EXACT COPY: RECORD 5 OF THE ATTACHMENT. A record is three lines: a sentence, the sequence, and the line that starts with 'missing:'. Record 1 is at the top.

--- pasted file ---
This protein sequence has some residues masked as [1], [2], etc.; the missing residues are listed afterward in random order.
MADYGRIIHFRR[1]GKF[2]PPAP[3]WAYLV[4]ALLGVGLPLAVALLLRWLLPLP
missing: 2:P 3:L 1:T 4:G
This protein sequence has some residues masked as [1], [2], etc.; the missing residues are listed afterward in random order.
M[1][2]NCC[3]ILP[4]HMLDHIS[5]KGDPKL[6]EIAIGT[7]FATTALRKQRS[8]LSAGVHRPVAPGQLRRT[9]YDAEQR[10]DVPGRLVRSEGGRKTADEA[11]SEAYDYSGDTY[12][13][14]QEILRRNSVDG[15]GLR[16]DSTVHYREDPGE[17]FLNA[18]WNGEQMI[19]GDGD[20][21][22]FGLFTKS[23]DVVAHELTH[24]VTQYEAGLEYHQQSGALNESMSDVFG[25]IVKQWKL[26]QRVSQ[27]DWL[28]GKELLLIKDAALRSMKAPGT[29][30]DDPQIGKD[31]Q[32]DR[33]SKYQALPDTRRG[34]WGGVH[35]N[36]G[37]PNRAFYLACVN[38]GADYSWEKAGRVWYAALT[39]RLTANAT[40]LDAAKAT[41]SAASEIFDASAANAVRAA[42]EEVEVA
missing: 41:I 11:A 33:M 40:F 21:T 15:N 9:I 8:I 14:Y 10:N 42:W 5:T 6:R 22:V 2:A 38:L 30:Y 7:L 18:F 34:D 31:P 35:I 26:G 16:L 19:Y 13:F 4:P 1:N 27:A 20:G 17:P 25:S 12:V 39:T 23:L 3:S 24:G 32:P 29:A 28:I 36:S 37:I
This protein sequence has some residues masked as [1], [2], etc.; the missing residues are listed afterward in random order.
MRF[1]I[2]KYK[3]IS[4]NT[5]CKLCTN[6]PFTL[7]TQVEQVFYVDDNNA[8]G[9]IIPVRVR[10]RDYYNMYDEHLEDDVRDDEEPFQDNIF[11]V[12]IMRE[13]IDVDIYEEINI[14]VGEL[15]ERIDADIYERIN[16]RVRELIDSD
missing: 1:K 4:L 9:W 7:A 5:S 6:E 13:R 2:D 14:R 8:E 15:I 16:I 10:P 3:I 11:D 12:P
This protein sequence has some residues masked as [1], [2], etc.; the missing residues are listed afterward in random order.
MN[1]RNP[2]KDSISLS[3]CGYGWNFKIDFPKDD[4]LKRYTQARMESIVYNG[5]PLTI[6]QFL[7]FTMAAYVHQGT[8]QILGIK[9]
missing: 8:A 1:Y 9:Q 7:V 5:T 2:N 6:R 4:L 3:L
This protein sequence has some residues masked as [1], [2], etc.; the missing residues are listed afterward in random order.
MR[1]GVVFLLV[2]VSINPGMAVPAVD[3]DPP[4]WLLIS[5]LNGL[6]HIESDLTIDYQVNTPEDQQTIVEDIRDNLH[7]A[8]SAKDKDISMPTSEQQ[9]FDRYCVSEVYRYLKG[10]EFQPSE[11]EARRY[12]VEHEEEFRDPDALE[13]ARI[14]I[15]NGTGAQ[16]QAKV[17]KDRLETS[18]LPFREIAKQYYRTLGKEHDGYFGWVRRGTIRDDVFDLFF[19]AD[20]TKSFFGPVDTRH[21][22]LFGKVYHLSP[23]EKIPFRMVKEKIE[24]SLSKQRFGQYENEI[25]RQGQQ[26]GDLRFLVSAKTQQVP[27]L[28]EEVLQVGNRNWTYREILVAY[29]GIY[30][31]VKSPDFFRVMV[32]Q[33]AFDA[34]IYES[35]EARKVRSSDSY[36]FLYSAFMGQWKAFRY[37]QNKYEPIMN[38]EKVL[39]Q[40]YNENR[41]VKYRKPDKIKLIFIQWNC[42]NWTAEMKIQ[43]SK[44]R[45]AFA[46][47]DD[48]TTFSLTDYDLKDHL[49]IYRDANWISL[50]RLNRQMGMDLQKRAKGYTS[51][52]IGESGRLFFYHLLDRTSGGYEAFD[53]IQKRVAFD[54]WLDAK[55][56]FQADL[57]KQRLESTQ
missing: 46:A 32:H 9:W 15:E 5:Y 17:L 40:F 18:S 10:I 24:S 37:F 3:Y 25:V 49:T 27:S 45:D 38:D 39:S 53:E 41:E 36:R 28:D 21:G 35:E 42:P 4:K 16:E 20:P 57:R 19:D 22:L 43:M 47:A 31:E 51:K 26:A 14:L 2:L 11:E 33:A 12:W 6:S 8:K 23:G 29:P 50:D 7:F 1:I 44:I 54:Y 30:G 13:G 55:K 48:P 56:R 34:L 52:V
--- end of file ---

This protein sequence has some residues masked as [1], [2], etc.; the missing residues are listed afterward in random order.
MR[1]GVVFLLV[2]VSINPGMAVPAVD[3]DPP[4]WLLIS[5]LNGL[6]HIESDLTIDYQVNTPEDQQTIVEDIRDNLH[7]A[8]SAKDKDISMPTSEQQ[9]FDRYCVSEVYRYLKG[10]EFQPSE[11]EARRY[12]VEHEEEFRDPDALE[13]ARI[14]I[15]NGTGAQ[16]QAKV[17]KDRLETS[18]LPFREIAKQYYRTLGKEHDGYFGWVRRGTIRDDVFDLFF[19]AD[20]TKSFFGPVDTRH[21][22]LFGKVYHLSP[23]EKIPFRMVKEKIE[24]SLSKQRFGQYENEI[25]RQGQQ[26]GDLRFLVSAKTQQVP[27]L[28]EEVLQVGNRNWTYREILVAY[29]GIY[30][31]VKSPDFFRVMV[32]Q[33]AFDA[34]IYES[35]EARKVRSSDSY[36]FLYSAFMGQWKAFRY[37]QNKYEPIMN[38]EKVL[39]Q[40]YNENR[41]VKYRKPDKIKLIFIQWNC[42]NWTAEMKIQ[43]SK[44]R[45]AFA[46][47]DD[48]TTFSLTDYDLKDHL[49]IYRDANWISL[50]RLNRQMGMDLQKRAKGYTS[51][52]IGESGRLFFYHLLDRTSGGYEAFD[53]IQKRVAFD[54]WLDAK[55][56]FQADL[57]KQRLESTQ
missing: 46:A 32:H 9:W 15:E 5:Y 17:L 40:F 18:S 10:I 24:S 37:F 3:Y 25:V 49:T 27:S 45:D 38:D 39:S 53:E 41:E 36:R 28:D 21:G 35:E 42:P 4:K 16:E 20:P 57:R 19:D 22:L 43:M 47:A 31:E 51:K 26:A 14:L 2:L 11:E 33:A 12:W 6:S 8:K 23:G 29:P 50:D 7:F 1:I 44:I 54:Y 30:G 13:G 55:K 48:P 56:R 34:L 52:V